Miami Slip UP On Concussion Protocol
One of the big drives in the NFL (and lower leagues) is reducing the risks from concussion injuries. Even with modern helmets there is scientific evidence showing how damaging a big hit can be to the brain.
In the article from the New York Times you can see how research is ongoing to try and improve the equipment we use to help minimise the risks.
Settlement detail could cost the NFL up to $1 billion over 65 years
Last year, the NFL’s executive vice president for health and safety, acknowledged during congressional testimony that there is a connection between football and Chronic Traumatic Encephalopathy (CTE). Just before Christmas the U.S. Supreme Court paved the way for a settlement between the NFL and former players that could cost the NFL up to $1 billion over 65 years.
It therefore comes as little surprise when the NFL comes down on any club not doing all they can to minimise the problem and protect the players.
In an statement today, the NFL has slapped Miami Dolphins following this hit on their QB Matt Moore during the playoff loss to the Steelers…
If the video won’t work via the embed, just click on the Youtube icon to see the video there or follow this link.
The statement begins…
The NFL and NFLPA have reviewed the application of the Concussion Protocol by the Dolphins’ medical staff in the January 8th Steelers-Dolphins game.
The Miami Dolphins were notified in a letter co-signed by Dr. Hunt Batjer, Co-Chair of the NFL Head, Neck & Spine Committee and Dr. Thom Mayer, Medical Director for the NFLPA, that the NFL-NFLPA review determined that the Protocol was not strictly followed. The letter further advised the Dolphins that they must engage their staff in a full review of the Protocol and conduct additional education, if necessary. The Dolphins were also advised that any future deviation from the Protocol may result in enhanced discipline, including monetary fines assessed against the Club.
The play happened in the 2nd Quarter of the game and drew a flag for roughing the passer. Matt Moore was attended to by the medical staff on the field and the sideline. The team doctor and the Unaffiliated Neuro-trauma Consultant (UNC) took the appropriate steps to evaluation the player and reviewed the video.
They jointly cleared him to return to the game, but did not recognise that he presented with bleeding from the mouth, which is one of the documented symptoms that requires further evaluation in the locker room under the league’s concussion protocol.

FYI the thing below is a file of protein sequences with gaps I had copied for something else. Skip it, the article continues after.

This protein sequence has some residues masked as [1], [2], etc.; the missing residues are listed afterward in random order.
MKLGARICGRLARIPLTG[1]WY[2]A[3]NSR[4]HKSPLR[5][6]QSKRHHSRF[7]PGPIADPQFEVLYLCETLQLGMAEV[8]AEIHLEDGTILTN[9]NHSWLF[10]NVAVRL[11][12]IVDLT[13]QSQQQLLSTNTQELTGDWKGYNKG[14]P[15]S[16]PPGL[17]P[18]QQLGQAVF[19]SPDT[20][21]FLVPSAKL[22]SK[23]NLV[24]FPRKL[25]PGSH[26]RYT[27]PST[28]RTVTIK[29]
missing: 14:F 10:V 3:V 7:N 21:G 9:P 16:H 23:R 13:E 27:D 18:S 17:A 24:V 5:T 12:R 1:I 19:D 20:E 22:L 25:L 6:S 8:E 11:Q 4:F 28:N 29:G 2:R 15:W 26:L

The statement went onto say….
There is no indication that competitive issues had an impact on the care that Mr. Moore received, nor did Mr. Moore demonstrate any concussion symptoms either during or at any time following the game.
It is important for us to ensure everyone understands and follows the Protocol and that we continue to reinforce its importance. The co-chairmen of the NFL’s Head, Neck and Spine Committee sent a memo to the medical staffs of the clubs participating in the playoffs reminding them of that point.
The issue of CTE in the NFL was initially discovered by Dr. Bennet Omalu whose struggle to get the issue recognised was portrayed by actor Will Smith in the film ‘Concussion’
Watch the film and read the research and I expect you’ll take a very different view when you see BAFA’s emphasis to remove the most dangerous hits from the game. The BAFRA officials are also being trained to spot these dangerous plays better and to penalise those that fall under the definition of ‘Targeting‘ and to protect ‘Defenseless Players‘.
So next time you cheer when you see a player taken out by the head, perhaps you’ll think twice about the long-term viability of the sport rather than joining in the ‘hootin’ and a holleriin’.
Update: 26 March: NFL Appoints Chief Medical Officer
DR. Allen Sills is joining the NFL based out of the New York office on a new full-time role.
Dr. Sills joins the NFL from Vanderbilt University Medical Center where he serves as Professor of Neurological Surgery, Orthopaedic Surgery and Rehabilitation, He is also Founder and Co-Director of the Vanderbilt Sports Concussion Center.
NFL Commissionaire Roger Goodell said of the appointment…
“There is no higher priority for the NFL than player health and safety and we continually seek to raise our standards and then surpass them. We sought a highly-credentialed physician and leader with experience as a clinician and researcher, and Dr. Sills’ extensive experience caring for athletes makes him the right choice for this important position.”